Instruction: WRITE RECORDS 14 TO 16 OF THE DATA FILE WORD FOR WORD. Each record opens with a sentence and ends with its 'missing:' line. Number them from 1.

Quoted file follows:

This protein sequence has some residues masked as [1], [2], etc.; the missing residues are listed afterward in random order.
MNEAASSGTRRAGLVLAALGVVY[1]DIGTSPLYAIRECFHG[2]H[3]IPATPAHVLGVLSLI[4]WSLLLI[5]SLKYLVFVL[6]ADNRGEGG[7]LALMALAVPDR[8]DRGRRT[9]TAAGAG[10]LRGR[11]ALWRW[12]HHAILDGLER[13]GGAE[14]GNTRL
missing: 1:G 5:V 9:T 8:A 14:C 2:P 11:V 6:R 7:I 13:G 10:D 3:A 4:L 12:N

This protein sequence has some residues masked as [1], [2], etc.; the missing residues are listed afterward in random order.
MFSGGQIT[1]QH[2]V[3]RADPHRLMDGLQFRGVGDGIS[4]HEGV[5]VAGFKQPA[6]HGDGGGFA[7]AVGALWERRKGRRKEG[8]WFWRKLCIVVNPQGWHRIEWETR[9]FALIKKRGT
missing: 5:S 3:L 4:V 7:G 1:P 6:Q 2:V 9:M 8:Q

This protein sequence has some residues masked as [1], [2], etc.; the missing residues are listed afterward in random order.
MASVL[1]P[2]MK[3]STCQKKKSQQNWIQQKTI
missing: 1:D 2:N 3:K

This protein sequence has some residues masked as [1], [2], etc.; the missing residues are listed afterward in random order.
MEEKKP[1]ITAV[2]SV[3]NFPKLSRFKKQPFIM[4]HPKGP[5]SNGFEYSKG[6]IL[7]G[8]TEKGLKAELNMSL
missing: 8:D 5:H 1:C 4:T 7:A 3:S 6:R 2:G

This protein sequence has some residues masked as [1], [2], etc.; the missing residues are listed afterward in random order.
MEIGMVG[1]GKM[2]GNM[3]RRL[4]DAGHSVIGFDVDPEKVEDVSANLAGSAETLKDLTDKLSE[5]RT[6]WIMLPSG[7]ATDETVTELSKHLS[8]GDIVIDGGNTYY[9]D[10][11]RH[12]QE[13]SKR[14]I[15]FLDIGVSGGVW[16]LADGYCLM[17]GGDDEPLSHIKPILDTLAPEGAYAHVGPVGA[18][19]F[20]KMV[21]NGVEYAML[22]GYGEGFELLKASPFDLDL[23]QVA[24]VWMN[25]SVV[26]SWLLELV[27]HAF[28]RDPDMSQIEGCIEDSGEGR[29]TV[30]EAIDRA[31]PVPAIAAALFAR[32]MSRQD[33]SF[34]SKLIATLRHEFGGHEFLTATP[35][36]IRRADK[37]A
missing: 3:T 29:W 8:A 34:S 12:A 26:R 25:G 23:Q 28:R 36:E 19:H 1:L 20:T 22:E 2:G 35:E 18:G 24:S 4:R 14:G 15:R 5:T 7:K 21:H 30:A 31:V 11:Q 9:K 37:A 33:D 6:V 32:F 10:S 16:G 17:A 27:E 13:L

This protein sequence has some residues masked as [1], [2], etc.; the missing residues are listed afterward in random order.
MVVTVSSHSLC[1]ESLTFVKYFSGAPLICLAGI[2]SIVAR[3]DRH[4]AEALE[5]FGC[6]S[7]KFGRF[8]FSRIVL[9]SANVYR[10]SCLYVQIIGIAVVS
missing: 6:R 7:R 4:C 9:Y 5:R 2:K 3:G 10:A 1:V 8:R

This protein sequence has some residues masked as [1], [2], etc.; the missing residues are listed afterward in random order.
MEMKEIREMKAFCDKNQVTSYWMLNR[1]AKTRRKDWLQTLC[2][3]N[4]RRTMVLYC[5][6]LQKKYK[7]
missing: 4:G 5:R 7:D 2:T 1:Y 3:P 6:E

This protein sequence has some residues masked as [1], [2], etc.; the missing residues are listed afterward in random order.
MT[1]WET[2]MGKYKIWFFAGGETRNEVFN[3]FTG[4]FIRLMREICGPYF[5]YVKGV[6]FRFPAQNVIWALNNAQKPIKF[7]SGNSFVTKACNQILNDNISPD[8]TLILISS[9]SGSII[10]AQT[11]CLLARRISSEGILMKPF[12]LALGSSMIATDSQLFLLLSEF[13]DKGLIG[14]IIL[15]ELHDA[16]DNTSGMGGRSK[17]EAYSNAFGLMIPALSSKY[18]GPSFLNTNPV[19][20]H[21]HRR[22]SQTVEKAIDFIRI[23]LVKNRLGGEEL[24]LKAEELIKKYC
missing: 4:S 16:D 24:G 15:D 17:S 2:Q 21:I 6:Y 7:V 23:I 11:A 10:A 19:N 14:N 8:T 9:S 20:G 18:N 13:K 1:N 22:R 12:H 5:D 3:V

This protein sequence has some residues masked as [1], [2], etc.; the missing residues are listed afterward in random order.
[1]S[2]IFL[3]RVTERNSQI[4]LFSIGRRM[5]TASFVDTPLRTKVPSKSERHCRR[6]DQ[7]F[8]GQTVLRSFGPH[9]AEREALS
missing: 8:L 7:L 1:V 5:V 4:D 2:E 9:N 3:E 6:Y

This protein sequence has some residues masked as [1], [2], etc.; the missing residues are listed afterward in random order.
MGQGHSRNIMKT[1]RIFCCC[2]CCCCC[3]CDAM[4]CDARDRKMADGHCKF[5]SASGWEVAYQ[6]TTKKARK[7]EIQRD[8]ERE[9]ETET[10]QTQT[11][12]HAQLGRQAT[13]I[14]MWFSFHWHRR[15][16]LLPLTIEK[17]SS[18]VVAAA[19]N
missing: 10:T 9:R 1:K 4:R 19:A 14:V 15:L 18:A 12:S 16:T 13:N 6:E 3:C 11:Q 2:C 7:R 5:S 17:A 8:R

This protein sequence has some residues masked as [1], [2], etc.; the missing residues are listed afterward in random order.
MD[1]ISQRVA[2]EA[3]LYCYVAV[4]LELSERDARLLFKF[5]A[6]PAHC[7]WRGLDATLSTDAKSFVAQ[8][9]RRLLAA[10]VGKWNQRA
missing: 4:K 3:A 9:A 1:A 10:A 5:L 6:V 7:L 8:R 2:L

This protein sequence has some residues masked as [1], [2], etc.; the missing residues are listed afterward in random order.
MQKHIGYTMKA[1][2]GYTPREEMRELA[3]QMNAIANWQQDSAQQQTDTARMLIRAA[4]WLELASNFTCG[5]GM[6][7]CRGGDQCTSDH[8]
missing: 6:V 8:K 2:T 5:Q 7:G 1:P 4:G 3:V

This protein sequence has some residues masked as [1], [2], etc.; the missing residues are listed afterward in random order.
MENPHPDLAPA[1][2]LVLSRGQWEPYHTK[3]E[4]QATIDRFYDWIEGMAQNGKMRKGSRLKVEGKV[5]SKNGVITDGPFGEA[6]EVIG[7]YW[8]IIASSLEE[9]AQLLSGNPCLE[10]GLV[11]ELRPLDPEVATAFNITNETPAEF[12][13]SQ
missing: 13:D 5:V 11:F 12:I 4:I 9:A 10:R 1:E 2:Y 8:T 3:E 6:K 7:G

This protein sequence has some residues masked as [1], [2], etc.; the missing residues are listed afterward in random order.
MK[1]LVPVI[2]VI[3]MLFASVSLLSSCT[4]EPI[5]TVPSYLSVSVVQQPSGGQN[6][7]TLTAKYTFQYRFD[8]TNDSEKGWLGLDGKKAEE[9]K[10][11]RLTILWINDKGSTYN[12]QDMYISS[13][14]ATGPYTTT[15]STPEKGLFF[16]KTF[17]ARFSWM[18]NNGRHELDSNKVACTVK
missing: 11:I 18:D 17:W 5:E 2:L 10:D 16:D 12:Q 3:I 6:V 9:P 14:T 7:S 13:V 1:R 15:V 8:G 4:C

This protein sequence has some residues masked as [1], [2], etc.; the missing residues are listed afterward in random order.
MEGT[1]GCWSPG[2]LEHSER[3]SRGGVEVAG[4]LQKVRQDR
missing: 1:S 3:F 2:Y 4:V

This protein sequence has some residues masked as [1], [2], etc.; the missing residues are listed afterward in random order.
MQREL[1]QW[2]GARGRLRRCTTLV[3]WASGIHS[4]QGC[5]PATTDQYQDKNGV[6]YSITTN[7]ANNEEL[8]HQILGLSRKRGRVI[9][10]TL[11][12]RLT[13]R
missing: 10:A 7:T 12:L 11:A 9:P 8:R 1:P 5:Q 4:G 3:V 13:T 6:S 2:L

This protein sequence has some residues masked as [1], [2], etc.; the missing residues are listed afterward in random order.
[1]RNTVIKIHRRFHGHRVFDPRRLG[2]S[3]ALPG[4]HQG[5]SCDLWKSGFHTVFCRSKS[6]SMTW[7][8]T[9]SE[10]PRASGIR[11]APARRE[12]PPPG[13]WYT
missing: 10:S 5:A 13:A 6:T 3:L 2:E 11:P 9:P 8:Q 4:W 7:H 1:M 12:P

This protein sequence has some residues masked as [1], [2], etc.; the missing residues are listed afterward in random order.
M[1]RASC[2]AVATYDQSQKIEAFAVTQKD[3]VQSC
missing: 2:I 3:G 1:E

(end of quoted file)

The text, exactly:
This protein sequence has some residues masked as [1], [2], etc.; the missing residues are listed afterward in random order.
MK[1]LVPVI[2]VI[3]MLFASVSLLSSCT[4]EPI[5]TVPSYLSVSVVQQPSGGQN[6][7]TLTAKYTFQYRFD[8]TNDSEKGWLGLDGKKAEE[9]K[10][11]RLTILWINDKGSTYN[12]QDMYISS[13][14]ATGPYTTT[15]STPEKGLFF[16]KTF[17]ARFSWM[18]NNGRHELDSNKVACTVK
missing: 11:I 18:D 17:W 5:E 2:L 10:D 16:D 12:Q 3:I 6:V 9:P 14:T 7:S 13:V 1:R 15:V 8:G 4:C

This protein sequence has some residues masked as [1], [2], etc.; the missing residues are listed afterward in random order.
MEGT[1]GCWSPG[2]LEHSER[3]SRGGVEVAG[4]LQKVRQDR
missing: 1:S 3:F 2:Y 4:V

This protein sequence has some residues masked as [1], [2], etc.; the missing residues are listed afterward in random order.
MQREL[1]QW[2]GARGRLRRCTTLV[3]WASGIHS[4]QGC[5]PATTDQYQDKNGV[6]YSITTN[7]ANNEEL[8]HQILGLSRKRGRVI[9][10]TL[11][12]RLT[13]R
missing: 10:A 7:T 12:L 11:A 9:P 8:R 1:P 5:Q 4:G 3:V 13:T 6:S 2:L